AO Spine RECODE-DCM has recently listed the diagnosis and pathogenesis, as some of the top priorities in DCM research [18]. Degenerative cervical myelopathy is a degenerative condition and as such, it is non-traumatic, chronic and progressive in nature, with surgery traditionally utilised to halt further disability and neurological dysfunction [19]. The pathogenesis of DCM is purported to involve a myriad of static and dynamic factors (Figure 1). Static factors include spinal canal compression, spine deformity, disc herniation, osteophyte formation, ossification of the posterior longitudinal ligaments (OPLL) and ossification of the ligamentum flavum (OFL). Owing to its mobility, the vertebral column of the neck also suffers from dynamic stressors that include biomechanical changes, invagination of the ligamentum flavum and microstructural mechanical spinal cord damage from cervical instability. Such stressors, at a chronic magnitude, induce direct neuronal and glial cell damage as well as a secondary ischaemic cascade of neuronal excitotoxicity and apoptosis which contribute to the development of DCM [17].
Figure 1. The pathogenesis of DCM. A combination of dynamic and static stressors is purported to contribute to the development of DCM. Neural structure compression includes spinal canal compression, spine deformity, disc herniation, osteophyte formation, ossification of the posterior longitudinal ligaments (OPLL) and ossification of the ligamentum flavum (OFL). Dynamic stressors include biomechanical changes, invagination of the ligamentum flavum and microstructural mechanical spinal cord damage from cervical instability. Abbreviations: DCM, degenerative cervical myelopathy.
Notably, very little is currently known with regards to the exact molecular mechanisms underlying the process of this condition. A 1963 retrospective study of the natural history of DCM found that a majority of patients had poor prognosis, 87% of which progressing to moderate or severe disability at the last follow up. Several historical and present day studies have indicated that the disease course of DCM is highly variable [20][21][22][23][24][25][26][27][28][29][30][31][32][33]. In particular, a 1956 study of 120 DCM patients and found 5% patients had a rapid onset of symptoms followed by long periods of quiescence, 20% had a slow, progressive deleteriousness of neurofunction, and 75% had a stepwise decline of neurofunction [21]. A further 2017 systematic review demonstrated that 20–67% of patients had experienced neurological deterioration after 3–6 years of follow-up [34]. It is not yet clear what manifests these differences in DCM pathogenesis between patients. Further research into DCM at a molecular level could result in promising diagnostic methods, enable detection at early stages and thus render timely intervention and treatment.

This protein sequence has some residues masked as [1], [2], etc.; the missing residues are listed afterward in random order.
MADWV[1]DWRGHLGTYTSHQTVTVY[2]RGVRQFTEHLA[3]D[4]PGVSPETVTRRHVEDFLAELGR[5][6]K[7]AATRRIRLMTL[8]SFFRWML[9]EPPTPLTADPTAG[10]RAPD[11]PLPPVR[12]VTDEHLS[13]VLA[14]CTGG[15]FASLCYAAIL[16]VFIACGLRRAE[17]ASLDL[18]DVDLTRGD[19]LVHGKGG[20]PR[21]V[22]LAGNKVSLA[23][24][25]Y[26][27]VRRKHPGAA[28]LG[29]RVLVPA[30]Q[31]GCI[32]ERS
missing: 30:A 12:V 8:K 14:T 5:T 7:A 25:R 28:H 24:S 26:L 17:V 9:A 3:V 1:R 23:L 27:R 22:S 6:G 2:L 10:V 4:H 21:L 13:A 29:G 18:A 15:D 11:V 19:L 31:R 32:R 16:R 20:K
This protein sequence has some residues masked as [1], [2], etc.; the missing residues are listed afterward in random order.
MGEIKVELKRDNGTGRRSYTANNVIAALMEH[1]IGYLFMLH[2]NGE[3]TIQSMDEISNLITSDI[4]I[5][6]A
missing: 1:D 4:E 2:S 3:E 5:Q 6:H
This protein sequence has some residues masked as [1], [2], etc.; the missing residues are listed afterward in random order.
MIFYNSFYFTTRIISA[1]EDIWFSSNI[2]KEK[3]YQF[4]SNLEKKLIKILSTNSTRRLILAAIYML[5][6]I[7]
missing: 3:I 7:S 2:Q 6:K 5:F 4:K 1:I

The current data associated with the natural history of DCM is largely derived from low-quality retrospective studies [19][35]. The limited existing prospective studies are markedly underpowered and have low level evidence with inconsistent results and risks of bias [36]. Accordingly, there persists a necessity for a large-scale prospective study focusing on natural history of DCM, specifically with the inclusion of novel multiparametric quantitative MRI that will be discussed further on.

3. Current Diagnostic Options and Limitations

3.1. Clinical

Diagnosis of DCM typically necessitates a congruity between clinical (Table 1) and investigatory findings (Figure 2). A thorough history and physical examination should first ensue when DCM is suspected.